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Correction: Conserved Odorant-Binding Proteins from Aphids and Eavesdropping Predators

  • Sophie Vandermoten,
  • Frédéric Francis,
  • Eric Haubruge,
  • Walter S. Leal

Correction: Conserved Odorant-Binding Proteins from Aphids and Eavesdropping Predators

  • Sophie Vandermoten, 
  • Frédéric Francis, 
  • Eric Haubruge, 
  • Walter S. Leal
PLOS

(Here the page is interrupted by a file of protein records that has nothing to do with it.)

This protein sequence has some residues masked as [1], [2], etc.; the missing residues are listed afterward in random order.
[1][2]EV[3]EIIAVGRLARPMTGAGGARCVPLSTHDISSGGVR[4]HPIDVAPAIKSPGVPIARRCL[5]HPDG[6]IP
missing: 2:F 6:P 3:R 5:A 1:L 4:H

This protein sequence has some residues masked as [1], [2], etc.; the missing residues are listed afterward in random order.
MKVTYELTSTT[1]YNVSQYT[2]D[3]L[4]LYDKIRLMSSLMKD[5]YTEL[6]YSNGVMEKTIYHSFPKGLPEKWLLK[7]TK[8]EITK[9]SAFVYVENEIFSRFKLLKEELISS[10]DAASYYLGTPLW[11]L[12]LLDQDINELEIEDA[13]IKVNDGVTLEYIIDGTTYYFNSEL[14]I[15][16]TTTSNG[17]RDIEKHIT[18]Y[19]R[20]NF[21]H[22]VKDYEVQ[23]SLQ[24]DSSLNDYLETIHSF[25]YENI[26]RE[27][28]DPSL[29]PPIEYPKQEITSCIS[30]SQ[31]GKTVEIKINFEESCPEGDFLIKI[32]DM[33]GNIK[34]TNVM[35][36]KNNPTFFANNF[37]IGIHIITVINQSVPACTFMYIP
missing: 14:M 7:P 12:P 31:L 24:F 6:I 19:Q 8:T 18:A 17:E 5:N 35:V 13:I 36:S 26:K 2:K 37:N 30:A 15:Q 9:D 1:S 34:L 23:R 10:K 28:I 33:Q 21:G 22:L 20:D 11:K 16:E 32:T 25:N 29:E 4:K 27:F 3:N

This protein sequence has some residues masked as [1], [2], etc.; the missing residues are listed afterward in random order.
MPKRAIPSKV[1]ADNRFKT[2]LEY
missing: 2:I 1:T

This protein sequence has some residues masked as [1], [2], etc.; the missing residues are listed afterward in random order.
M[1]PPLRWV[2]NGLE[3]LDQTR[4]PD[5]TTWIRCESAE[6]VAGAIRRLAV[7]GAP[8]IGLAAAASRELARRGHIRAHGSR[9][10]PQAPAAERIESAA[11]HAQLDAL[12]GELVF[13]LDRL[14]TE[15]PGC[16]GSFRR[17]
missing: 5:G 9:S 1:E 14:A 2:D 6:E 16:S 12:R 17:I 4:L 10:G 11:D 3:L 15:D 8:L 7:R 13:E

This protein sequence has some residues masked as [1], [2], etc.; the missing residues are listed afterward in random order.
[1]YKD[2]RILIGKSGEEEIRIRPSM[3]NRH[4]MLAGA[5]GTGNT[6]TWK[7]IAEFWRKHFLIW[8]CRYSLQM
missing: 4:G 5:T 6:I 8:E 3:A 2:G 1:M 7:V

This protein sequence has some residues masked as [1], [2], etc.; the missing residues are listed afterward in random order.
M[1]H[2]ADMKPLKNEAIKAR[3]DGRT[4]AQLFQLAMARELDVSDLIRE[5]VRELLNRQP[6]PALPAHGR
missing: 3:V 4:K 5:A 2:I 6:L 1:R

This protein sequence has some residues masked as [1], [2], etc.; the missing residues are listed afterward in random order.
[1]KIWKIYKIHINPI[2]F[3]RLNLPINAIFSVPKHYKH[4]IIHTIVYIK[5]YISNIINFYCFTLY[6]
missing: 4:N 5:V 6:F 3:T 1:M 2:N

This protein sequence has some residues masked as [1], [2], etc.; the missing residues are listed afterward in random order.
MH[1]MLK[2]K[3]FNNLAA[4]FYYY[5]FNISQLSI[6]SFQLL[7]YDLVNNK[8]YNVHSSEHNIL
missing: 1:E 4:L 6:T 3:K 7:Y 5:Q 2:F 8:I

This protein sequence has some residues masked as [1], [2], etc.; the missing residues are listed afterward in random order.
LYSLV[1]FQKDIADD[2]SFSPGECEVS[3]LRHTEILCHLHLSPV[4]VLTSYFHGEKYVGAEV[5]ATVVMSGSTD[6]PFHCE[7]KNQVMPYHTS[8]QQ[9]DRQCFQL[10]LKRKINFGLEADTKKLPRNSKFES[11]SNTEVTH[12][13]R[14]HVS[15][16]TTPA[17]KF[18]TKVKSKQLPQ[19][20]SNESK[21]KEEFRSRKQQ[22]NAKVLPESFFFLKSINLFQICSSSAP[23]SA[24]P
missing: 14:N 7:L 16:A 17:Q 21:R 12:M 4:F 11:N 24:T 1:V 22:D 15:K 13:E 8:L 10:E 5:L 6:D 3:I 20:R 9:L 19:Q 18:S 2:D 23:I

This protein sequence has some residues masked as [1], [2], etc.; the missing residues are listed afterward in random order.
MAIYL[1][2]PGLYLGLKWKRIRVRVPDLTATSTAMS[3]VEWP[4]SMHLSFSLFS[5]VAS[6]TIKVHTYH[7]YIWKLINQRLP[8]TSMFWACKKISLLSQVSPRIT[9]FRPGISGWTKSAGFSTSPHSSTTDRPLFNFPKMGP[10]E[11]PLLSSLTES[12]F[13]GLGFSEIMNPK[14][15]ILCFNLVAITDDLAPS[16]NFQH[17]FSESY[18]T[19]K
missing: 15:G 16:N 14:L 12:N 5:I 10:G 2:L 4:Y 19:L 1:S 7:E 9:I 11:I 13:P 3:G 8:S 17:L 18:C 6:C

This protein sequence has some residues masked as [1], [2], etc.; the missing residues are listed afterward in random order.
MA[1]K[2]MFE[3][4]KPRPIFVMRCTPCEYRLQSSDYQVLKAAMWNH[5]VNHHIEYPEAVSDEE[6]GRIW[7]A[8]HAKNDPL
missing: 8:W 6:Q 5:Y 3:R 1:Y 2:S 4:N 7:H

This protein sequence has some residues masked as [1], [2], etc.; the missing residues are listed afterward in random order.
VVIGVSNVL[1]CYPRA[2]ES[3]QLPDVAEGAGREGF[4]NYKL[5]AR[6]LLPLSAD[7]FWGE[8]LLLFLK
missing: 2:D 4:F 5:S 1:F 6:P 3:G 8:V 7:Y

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The authors have become aware of concerns over the reliability of some of the results reported in the article. Figure 1 shows orthologs of SaveOBP3 and ApisOBP3 in the multicolored Asian lady bug Harmonia axyridis (HaxyOBP3) and in the marmalade hoverfly Episyrphus balteatus (EbalOBP3). The cDNAs encoding these proteins were cloned in the Belgium laboratory at the University of Liege and subsequent parts of the work, specifically protein expression, biochemical and biophysical studies and binding assays, were performed in the UC Davis laboratory. Recently, we attempted to re-clone HaxyOBP3 at UC Davis and were surprised that our attempts were unrewarding. We were also unable to clone the HaxyOBP3 cDNA using samples from different locations. Additionally, we performed Western blots using an aphid OBP3 antibody (received from Paolo Pelosi, University of Pisa, Italy) and found no evidence of HaxyOBP3 being expressed in the beetle antennae. We have also tried similar attempts with EbalOPB3 and were unable to clone EbalOBP3 cDNA or find the putative protein band. We therefore conclude that the "orthologs" from beetle (HaxyOBP3) and the hoverfly (EbalOBP3) reported in the article are artifacts, probably derived from the template from the European grain aphid, Sitobion avenae. In conclusion, Figure 1 in the article is inaccurate and its results should be disregarded. The expression of the EbalOBP3 recombinant protein and the data presented in Figures 2 and 3 are accurate, however, readers should be aware that the EbalOBP3 gene reported is likely chimeric, and thus that the results do not represent proteins naturally expressed in the antennae of the marmalade hoverfly.